Pakela hitched - Mercy finds love
ALTHOUGH the age difference is a huge gap of 25 years between her and her fiance, Mzansi's '80s pop sensation Mercy Pakela is ready to walk down the isle with the man of her dreams.
The girl from New Brighton in Port Elizabeth in the Eastern Cape, who arrived in Joburg in 1982 searching for stardom at the age of 16, is getting hitched by her white fiancée.
"This is Mercy's man," he introduces himself on the phone. "I confirm that I'm indeed seeing her. Yes, we are engaged to get married soon. I call her my little pint size. She is like my little girl. She stimulates me non-stop. She has a mind of her own."
Pakela, of Ayashis' Amateki and Ndizokulinda fame doesn't doubt that she has found love this time around.
"I met a man, a white guy and we are engaged," she says with a glowing face. "In fact if it weren't for the traditional processes, we would be married by now.
"It's impossible not to love someone who has loved me like this man has."
Asked for this man's identity, she refuses, only saying: "he's 71. He has two old children. He's French but can speak Afrikaans and of course English. He likes saying 'Mercy why are you asking me for money. You have money now' and I guess it hasn't sunk in from all those 20 years of suffering".
She says her star began to wane after the death of her mother back in 1992.
"After that, things went downhill. I went from door to door asking for help from people I knew. Many couldn't be bothered. I couldn't believe it was the same people I had mentored before they made it big in the music business. Kingdoms do rise and fall, like mine.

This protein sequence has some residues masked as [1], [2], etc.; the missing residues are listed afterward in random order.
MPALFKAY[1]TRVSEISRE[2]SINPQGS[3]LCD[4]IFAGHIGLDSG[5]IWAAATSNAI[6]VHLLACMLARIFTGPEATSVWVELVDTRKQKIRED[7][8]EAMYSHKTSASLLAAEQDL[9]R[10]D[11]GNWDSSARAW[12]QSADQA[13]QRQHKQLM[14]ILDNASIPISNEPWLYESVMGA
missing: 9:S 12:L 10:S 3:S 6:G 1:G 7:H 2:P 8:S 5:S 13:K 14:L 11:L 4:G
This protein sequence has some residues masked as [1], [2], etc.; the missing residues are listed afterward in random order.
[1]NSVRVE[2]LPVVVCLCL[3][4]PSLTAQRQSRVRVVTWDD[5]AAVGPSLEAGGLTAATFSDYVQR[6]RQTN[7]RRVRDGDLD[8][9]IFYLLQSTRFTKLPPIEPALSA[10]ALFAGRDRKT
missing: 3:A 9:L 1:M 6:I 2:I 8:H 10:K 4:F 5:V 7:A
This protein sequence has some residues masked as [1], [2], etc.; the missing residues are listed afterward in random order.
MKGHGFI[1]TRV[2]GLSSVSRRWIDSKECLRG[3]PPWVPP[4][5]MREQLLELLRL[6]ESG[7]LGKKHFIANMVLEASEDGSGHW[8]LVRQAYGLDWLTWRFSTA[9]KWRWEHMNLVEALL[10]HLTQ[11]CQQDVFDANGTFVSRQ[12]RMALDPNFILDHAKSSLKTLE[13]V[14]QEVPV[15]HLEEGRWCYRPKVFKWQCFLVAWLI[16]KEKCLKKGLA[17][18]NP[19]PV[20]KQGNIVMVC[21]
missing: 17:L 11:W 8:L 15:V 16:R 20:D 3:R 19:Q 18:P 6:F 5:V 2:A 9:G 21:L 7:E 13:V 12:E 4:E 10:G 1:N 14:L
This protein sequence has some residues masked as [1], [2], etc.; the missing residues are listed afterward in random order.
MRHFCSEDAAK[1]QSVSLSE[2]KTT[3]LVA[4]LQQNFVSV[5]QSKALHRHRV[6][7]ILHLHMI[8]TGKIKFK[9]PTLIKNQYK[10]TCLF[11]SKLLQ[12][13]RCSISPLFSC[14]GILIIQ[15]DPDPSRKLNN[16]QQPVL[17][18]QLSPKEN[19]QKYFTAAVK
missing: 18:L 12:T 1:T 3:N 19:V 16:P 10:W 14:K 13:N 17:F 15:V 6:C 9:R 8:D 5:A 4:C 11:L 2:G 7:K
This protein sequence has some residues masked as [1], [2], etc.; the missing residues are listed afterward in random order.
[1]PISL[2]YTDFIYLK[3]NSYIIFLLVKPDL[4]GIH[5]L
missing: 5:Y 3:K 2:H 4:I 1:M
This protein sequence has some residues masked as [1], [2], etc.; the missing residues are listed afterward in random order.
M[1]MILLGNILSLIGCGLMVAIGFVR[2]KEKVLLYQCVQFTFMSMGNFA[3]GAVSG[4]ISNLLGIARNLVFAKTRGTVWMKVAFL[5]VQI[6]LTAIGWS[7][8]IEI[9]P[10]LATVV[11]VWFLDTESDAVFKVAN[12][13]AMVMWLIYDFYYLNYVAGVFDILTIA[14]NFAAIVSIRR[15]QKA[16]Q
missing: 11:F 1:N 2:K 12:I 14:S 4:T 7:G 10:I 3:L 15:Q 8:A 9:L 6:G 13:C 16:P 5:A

"Only the late Brenda Fassie would give me real support. She would even open her car boot and give me clothes and good money. Chicco would sometimes help me with accommodation."
Pakela says she met her "sweetheart" after a series of microphone wrestling with a live band at Emperors Palace. "They didn't need me but I would jump right onto the stage to join them. Sometimes they paid me R200 sometimes they wouldn't.
"And I would spend the night just loitering about the casino, waiting for the morning to break. Mostly I sat in the patrons section and this man would come and join me. He would buy me drinks. Sometimes he gave me money and at times he would write me a cheque. I'm sure the banks at the airport were sick of my R500 cheques," she laughs.
"One day he asked me out on a date and I agreed. He asked me to meet him at a clothing chain store," he says.
"There I picked a dress. Then came a new headache. Where will I put the dress on? He said he could take me to my place. When I told him I had no place or friends I felt his pity."
Today though, she enjoys a monthly allowance of R15000 and lives in a B&B in Houghton where she pays R7500 a month.
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